On 50th anniversary of Central High integration, Little Rock can't escape race
LITTLE ROCK, Ark. —- Fifty years after the epic desegregation struggle at Central High School, the school district here is still riven by racial conflict, casting a pall on this year’s ambitious commemorative efforts.
In the latest clash, white parents pack school board meetings to support the embattled superintendent, Roy Brooks, who is black. The blacks among the school board members look on grimly, determined to use their new majority to oust him. Whites insist that test scores and enrollment have improved under the brusque, hard-charging Mr. Brooks; blacks on the board are furious that he has cut the number of office and other non-teaching jobs and closed some schools.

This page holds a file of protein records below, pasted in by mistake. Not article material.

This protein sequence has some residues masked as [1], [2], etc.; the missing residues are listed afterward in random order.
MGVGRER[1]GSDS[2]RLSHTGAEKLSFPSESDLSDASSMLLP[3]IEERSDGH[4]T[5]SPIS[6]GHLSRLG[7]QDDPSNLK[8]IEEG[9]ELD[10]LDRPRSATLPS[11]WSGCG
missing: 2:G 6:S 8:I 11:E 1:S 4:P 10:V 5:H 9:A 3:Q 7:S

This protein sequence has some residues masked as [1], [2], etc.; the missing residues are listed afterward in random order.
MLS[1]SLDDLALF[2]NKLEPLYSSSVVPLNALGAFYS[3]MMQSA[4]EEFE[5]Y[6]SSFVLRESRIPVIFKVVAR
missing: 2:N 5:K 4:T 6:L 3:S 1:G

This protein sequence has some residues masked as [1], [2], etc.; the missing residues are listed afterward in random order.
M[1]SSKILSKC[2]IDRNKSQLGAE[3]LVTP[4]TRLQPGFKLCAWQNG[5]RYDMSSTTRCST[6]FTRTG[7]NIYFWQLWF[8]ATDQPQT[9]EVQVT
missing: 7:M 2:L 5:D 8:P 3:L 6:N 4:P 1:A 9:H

The fight is all the more disturbing to some here because it erupted just as a federal judge declared Little Rock’s schools finally desegregated, 50 years after a jeering white mob massed outside Central High to turn back integration.
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